I often looked at myself as a sophisticated proletariat. I have no job, I live at my parents’ house, and yet I know things such as Djent, ignosticism, and the involvement of unitarian religions in politics—a concept not even the barker can grasp, let alone define word-for-word. I think it’s time I aired out how I find wonder in local things. Like empanada, Rio Alma, and a boy band.

No, boy band is not even suitable for them; they depict the image of macho men;”old-world” chick magnets, if I may, but with a twist. They may have the clothes that suit the definition of an archetypal macho man (black leather stuff), but the builds of their bodies seem to portray your typical kargador, or market baggage carrier. An allusion to being street-smart beneath the “hip” leather clothes can be traced just by looking at how they dress. The facial hair, too. So, not “boy band”, but “Man Band”.

Songs penned mainly by Mike Hanopol of Juan Dela Cruz Band fame established the machong cariñoso image these five guys projected, with their clothes serving as something that corroborates this claim. The lyrics have both the macho and the cariñoso factor, singing praises to and appreciating the human female, and at the same time marketing the strengths of the man and how a woman could benefit from it. All with the delivery of a man looking for a fight. There’s the aggression, and there’s the submission. The aggressive delivery of a submissive message that somehow has the notion of the man swearing to any cosmic thing to uphold the human female and serve her with his manhood/manliness. (Or maybe his delivery was just angry because he lost a bet.)

Hagibis had so much to offer when it came to defining a significant portion of the history of Philippine Contemporary Music, wherein it actually came to a point where they had their own genre (that is, when viewed from a different point of view). Of course they’re classified as one of those in the Manila Sound, which is established to have been a sub-genre of American pop. But try looking at it from outside the box.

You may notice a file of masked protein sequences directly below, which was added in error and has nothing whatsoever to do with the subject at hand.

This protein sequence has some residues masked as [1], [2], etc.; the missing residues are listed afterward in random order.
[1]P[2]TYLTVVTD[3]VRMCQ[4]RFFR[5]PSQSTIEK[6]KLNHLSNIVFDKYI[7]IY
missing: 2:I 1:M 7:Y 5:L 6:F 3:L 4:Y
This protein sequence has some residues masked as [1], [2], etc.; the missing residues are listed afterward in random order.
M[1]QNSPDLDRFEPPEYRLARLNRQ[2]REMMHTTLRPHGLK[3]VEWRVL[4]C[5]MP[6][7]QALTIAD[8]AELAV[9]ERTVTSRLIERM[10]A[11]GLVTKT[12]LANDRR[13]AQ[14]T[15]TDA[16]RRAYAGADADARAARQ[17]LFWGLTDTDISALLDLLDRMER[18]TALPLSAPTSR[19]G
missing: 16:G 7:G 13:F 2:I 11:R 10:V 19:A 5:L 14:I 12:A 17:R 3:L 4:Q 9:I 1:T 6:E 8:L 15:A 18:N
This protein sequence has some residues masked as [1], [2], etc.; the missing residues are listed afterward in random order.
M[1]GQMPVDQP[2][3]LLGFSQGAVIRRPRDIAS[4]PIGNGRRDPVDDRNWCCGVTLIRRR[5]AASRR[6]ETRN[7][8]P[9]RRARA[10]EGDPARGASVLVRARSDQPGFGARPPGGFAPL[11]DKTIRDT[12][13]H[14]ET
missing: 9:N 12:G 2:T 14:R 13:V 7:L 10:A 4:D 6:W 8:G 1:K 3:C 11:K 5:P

What struck me the most, though, did not involve their image, or their lyrics. It was the music; the overwhelming instrumental breaks. the orchestration, the arrangement of the horn and violin parts, the perfect placing of the tympani parts, the integrally solid rhythm section, even the occassional guitar and percussion solos had a significant part there. And I know, for some reason, that neither the horn section nor the violin section is synthetic. Now, I can’t describe how these parts go together, because I have no music degree. Have a listen to some of their hits, perhaps that’s the best way to see how epic the instrumental breaks are.

I personally think, if it weren’t for the epic music, along with the catchy lyrics and the black berets and facial hair, Hagibis would not be able to solidly establush their own place in the realm of Philippine music.

Noise in Another Side of the Coin

Everything you hear; the chirping of the birds, the rustling of the leaves, the V6 engine on a van or the screams of girls when seeing a guy strip in some event; everything is noise. The white noise, the jack hammer, the moaning cats having sex in the alley at midnight. The lay preacher, the laborer, the Laboriel, the laboring woman. Everything is noise. Annoyance is inevitable.

Unless you look at things the other way.

Be on the right mindset, and noise becomes music. The chirping of the birds, the rustling of the leaves, the revving engine and the screaming sluts, all in harmony at 135 beats per minute. The white noise, the jackhammer, the moaning cats, all in the key of C#. The lay preacher, the laborer, the Laboriel basses, the laboring woman, everything in a pattern distinctly inconspicuous, but when caught in the act, will sound like the Burundian drums. Except for the Laboriel basses, bearing notes in them.

Music is noise in itself. If looked in a subjective manner, Meshuggah may sound like cattlecrap to you. If looked in a biased manner, Snoop Dogg and Dr. Dre may sound like spoken-word pop-funk artists which do not have a sense of rhyme. Pat Metheny and Joe Zawinul might seem like elitist music to those whose ears are trained only to pick up signals from the radio.